Standalone Catalog Business Is Gone
"I keep telling myself I'm never going to call it the catalog business anymore," he said. "It's the catalog/Web business, or the Web/catalog business. I tell my staff all the time, 'There's no such thing as a standalone catalog business anymore.'"
Tamke discussed what he called "two basic realities" that the industry faces.
"We've always been able to generate very good upsells on phone orders," he said. "On the other hand, more and more of our business is coming in on the Web. In 2002, the average one of our clients at Mokrynski had 30 percent of their business coming across the Web. That's a great opportunity."
Still, he said, catalogers have been unable to cross-sell and upsell as effectively online as they do over the phone.
"Where you could get 10 to 20 percent conversion on the phone, very often you're getting between 2 and 5 percent conversion on the Web to an upsell offer," he said. "And that really surprised me when I first started noticing those statistics, but, when you think of it, it fits.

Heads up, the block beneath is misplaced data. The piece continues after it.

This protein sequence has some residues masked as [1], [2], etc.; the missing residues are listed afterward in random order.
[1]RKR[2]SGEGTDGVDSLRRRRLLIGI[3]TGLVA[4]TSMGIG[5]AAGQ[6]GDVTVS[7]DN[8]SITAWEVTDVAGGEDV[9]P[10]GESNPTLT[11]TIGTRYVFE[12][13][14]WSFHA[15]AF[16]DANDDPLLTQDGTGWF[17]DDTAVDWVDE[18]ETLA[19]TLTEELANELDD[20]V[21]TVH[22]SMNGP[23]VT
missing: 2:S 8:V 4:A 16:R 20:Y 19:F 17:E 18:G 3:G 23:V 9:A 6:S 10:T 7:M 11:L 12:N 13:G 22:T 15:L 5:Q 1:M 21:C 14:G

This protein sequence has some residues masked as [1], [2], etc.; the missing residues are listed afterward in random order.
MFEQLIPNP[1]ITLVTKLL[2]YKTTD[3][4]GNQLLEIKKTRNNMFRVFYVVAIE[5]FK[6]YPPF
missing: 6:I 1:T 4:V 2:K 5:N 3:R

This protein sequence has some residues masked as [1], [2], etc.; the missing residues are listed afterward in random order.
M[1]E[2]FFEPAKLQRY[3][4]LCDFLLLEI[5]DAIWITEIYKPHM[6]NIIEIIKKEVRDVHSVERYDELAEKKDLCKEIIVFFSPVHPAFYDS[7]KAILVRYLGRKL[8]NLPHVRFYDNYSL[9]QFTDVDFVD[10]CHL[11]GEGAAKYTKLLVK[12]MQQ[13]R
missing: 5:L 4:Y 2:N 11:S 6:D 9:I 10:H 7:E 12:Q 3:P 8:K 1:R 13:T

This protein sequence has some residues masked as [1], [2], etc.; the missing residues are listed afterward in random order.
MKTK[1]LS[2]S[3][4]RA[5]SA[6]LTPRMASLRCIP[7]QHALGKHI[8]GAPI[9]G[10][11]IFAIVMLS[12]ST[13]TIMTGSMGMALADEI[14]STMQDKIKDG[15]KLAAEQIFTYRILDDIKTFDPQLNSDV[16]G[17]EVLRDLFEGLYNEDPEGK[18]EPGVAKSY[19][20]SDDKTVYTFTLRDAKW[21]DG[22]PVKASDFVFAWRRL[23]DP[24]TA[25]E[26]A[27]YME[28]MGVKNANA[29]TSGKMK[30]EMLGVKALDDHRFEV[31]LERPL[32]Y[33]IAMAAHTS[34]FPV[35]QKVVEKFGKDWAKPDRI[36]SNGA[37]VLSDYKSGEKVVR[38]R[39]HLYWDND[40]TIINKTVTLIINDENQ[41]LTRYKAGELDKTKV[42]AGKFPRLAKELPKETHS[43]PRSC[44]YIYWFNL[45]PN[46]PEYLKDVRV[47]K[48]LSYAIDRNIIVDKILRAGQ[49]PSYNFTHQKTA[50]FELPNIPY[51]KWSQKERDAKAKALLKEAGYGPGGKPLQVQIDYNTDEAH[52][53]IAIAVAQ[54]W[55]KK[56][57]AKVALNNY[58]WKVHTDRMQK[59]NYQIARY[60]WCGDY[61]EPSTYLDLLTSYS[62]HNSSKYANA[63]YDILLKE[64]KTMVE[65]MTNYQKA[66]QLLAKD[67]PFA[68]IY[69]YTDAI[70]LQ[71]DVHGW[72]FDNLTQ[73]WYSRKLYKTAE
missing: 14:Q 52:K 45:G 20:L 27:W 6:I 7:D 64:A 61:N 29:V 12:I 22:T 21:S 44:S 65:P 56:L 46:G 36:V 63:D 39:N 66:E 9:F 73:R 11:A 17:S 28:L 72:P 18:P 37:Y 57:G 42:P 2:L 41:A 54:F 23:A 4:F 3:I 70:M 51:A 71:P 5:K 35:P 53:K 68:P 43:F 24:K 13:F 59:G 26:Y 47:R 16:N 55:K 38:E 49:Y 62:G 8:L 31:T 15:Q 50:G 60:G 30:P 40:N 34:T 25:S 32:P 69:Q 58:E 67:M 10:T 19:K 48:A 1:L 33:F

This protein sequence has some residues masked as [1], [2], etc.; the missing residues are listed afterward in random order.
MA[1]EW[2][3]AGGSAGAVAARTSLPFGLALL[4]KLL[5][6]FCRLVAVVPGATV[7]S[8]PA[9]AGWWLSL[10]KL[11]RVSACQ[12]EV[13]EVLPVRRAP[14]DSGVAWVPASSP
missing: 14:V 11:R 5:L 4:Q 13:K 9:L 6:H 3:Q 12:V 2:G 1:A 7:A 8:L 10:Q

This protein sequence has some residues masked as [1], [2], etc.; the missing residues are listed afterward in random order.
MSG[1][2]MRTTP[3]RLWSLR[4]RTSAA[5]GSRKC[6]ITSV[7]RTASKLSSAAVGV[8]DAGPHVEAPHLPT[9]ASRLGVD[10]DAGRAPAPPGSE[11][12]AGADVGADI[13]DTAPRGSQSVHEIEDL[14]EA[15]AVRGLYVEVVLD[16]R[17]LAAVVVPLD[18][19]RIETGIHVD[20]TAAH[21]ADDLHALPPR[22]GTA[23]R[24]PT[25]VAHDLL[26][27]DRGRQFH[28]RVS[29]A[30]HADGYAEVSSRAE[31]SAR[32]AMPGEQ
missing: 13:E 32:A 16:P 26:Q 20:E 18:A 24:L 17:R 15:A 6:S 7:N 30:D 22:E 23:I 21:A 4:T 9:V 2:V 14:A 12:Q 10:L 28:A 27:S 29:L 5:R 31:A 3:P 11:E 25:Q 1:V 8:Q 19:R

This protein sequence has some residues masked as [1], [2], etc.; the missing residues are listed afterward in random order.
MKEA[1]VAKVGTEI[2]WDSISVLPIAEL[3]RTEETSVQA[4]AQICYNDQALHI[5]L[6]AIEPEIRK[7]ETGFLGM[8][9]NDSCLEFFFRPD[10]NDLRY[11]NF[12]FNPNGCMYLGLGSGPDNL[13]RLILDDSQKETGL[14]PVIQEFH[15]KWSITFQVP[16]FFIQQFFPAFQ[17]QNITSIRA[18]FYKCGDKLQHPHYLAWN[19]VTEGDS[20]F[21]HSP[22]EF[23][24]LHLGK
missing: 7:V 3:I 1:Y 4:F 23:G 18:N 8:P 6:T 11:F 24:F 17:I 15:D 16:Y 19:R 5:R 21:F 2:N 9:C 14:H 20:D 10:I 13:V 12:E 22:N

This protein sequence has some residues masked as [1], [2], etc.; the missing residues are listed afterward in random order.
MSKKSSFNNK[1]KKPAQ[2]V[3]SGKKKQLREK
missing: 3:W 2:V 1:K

"The average viewer only views about five to seven pages per visit. It's more of a hunting behavior on the Internet as opposed to a browsing behavior."
Tamke told attendees that "we need to find a way to use the proven principles of our business to bring that same upsell dynamic to the Web as we've had on the phone.
"Using ... data mining technology, we can close that gap in performance," he said. "We can take that impulse buying, get average order up significantly and get incremental sales with little or no increase in promotion costs."